And Padme! She was only a few years older than me, but she was already a stalwart queen and a determined, powerful woman I envied and respected equally. I saw her up there, in both her handmaiden and her queenly guise, living out the adventure and I wanted so badly to be her. Leia was always, always, amazing but with her ferocity and quick wit, she seemed so far above me, so completely unreachable to a nine-year-old, but Padme felt like she could be me. She was young, scared, intelligent, and determined, she didn’t know what to do but she was brave enough to try. She made me realize that we all start somewhere, that people aren’t just born Leia’s, but that they can become women like her and that that pathway started now. I’d known Leia my whole life but now I would grow up with Padme.

Not to mention the story itself…suffice it to say, I knew the story of Star Wars. But now there were even more stories, more pieces of the puzzle I had just blindly taken for granted before… and therein lies The Phantom Menace’s greatest gift and lesson. I already understood that there is great power in the telling of a story – A New Hope, The Empire Strikes Back, and The Return of the Jedi had already taught me that – but The Phantom Menace taught me there is always more to a story, and it’s the way you deliver it, (i.e. telling it in a certain order or a specific way) that elicits totally different responses. TPM didn’t change what happened in ANH, but it changed our entire perception of it. It forced us to ask those simple, powerful questions: how? Why? And it’s those questions that make us realize, we only know half of the story.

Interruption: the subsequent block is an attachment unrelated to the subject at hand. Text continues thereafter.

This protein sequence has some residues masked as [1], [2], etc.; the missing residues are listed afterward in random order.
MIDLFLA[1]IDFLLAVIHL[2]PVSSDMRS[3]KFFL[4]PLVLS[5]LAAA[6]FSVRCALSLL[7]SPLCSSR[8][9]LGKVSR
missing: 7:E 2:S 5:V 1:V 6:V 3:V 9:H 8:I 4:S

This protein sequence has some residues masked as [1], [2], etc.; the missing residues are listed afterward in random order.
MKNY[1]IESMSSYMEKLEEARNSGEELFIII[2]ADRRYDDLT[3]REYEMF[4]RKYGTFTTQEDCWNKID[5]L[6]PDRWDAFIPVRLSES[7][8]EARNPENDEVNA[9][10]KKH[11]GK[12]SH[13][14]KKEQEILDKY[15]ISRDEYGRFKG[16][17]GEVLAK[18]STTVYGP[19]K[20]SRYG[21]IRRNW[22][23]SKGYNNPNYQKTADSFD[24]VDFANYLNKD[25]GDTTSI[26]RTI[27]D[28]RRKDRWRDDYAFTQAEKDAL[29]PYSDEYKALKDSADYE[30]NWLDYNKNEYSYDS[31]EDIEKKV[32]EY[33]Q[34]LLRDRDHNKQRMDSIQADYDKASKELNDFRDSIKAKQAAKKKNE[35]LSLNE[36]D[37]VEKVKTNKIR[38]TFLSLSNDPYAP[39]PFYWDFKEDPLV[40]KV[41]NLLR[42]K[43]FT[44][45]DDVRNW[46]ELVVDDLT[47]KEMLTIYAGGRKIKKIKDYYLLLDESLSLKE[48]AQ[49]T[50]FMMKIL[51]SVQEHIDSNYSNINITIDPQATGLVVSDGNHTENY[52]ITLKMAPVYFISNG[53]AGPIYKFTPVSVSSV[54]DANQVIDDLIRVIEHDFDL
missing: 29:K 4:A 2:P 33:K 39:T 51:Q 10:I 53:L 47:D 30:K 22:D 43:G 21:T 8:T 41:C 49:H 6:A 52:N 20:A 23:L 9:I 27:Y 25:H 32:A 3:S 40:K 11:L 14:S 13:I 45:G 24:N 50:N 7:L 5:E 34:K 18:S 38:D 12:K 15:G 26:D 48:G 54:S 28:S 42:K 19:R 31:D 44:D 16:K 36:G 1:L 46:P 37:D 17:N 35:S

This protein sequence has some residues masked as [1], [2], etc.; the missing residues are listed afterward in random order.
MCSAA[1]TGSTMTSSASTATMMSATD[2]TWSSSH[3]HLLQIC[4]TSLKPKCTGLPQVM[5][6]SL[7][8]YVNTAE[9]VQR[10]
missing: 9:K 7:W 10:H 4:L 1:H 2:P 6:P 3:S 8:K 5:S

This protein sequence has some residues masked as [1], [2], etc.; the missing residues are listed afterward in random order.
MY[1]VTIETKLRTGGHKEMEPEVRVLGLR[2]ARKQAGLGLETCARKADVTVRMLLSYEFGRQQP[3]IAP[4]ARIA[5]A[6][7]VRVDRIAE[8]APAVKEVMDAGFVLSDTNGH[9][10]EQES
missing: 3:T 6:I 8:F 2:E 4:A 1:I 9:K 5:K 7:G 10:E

I never questioned Vader as the villain in the original saga, he was presented to me as such and I accepted it immediately. But after TPM I could never see Vader without picturing Ani’s face beneath the mask. The story was done, nothing could change Vader’s fate, but Ani’s was still uncertain, and I couldn’t give up on him, the kid who risked everything to help a group of strangers for no other reason than because it was the right thing to do. Ani had a story to tell and even knowing where it was going, I was determined to stay by his side until the very end, to hear the part that no one had ever heard before, the forgotten tale of that little slave-boy who loved his mother with all his heart.